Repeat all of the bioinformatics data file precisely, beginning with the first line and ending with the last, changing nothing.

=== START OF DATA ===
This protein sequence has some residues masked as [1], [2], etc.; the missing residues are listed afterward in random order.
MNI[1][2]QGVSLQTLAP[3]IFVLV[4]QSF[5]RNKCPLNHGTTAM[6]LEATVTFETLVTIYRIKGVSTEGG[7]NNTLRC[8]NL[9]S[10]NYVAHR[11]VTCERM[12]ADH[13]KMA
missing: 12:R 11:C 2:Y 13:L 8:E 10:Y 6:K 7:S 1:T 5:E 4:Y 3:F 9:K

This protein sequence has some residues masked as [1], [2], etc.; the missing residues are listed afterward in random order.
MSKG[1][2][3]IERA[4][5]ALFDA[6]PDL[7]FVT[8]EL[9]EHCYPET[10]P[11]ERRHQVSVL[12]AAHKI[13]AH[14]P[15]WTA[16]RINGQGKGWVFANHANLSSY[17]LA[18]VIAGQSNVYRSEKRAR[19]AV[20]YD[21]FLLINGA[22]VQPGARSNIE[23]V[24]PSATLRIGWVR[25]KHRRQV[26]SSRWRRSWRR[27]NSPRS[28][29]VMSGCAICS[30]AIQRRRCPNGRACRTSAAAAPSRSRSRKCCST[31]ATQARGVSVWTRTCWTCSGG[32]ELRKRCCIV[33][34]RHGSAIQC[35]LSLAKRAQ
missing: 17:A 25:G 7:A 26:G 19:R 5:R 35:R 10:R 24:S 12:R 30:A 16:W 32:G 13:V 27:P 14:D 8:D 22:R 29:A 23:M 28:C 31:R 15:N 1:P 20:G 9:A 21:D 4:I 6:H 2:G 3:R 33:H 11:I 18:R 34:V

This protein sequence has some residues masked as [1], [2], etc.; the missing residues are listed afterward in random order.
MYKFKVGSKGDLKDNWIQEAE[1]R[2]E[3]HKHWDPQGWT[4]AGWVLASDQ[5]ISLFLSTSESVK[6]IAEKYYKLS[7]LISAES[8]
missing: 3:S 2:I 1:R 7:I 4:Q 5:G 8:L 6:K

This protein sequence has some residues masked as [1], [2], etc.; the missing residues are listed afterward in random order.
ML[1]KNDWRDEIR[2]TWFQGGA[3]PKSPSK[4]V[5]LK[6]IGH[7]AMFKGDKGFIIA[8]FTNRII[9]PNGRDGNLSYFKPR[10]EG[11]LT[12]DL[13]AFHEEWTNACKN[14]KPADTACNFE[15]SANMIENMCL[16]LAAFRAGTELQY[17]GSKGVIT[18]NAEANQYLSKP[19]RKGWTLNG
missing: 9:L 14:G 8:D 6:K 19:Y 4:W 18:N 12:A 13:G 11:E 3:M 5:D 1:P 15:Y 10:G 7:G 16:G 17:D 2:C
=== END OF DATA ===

This protein sequence has some residues masked as [1], [2], etc.; the missing residues are listed afterward in random order.
MNI[1][2]QGVSLQTLAP[3]IFVLV[4]QSF[5]RNKCPLNHGTTAM[6]LEATVTFETLVTIYRIKGVSTEGG[7]NNTLRC[8]NL[9]S[10]NYVAHR[11]VTCERM[12]ADH[13]KMA
missing: 12:R 11:C 2:Y 13:L 8:E 10:Y 6:K 7:S 1:T 5:E 4:Y 3:F 9:K

This protein sequence has some residues masked as [1], [2], etc.; the missing residues are listed afterward in random order.
MSKG[1][2][3]IERA[4][5]ALFDA[6]PDL[7]FVT[8]EL[9]EHCYPET[10]P[11]ERRHQVSVL[12]AAHKI[13]AH[14]P[15]WTA[16]RINGQGKGWVFANHANLSSY[17]LA[18]VIAGQSNVYRSEKRAR[19]AV[20]YD[21]FLLINGA[22]VQPGARSNIE[23]V[24]PSATLRIGWVR[25]KHRRQV[26]SSRWRRSWRR[27]NSPRS[28][29]VMSGCAICS[30]AIQRRRCPNGRACRTSAAAAPSRSRSRKCCST[31]ATQARGVSVWTRTCWTCSGG[32]ELRKRCCIV[33][34]RHGSAIQC[35]LSLAKRAQ
missing: 17:A 25:G 7:A 26:G 19:R 5:R 35:R 10:R 24:S 12:R 30:A 16:W 32:G 13:V 27:P 14:D 8:D 22:R 29:A 23:M 28:C 31:R 15:N 1:P 20:G 9:A 21:D 4:I 6:H 2:G 3:R 33:H 11:I 18:R 34:V

This protein sequence has some residues masked as [1], [2], etc.; the missing residues are listed afterward in random order.
MYKFKVGSKGDLKDNWIQEAE[1]R[2]E[3]HKHWDPQGWT[4]AGWVLASDQ[5]ISLFLSTSESVK[6]IAEKYYKLS[7]LISAES[8]
missing: 3:S 2:I 1:R 7:I 4:Q 5:G 8:L 6:K

This protein sequence has some residues masked as [1], [2], etc.; the missing residues are listed afterward in random order.
ML[1]KNDWRDEIR[2]TWFQGGA[3]PKSPSK[4]V[5]LK[6]IGH[7]AMFKGDKGFIIA[8]FTNRII[9]PNGRDGNLSYFKPR[10]EG[11]LT[12]DL[13]AFHEEWTNACKN[14]KPADTACNFE[15]SANMIENMCL[16]LAAFRAGTELQY[17]GSKGVIT[18]NAEANQYLSKP[19]RKGWTLNG
missing: 9:L 14:G 8:D 6:K 19:Y 4:W 18:N 12:A 13:G 11:E 3:M 5:D 1:P 15:Y 10:G 7:G 16:G 17:D 2:C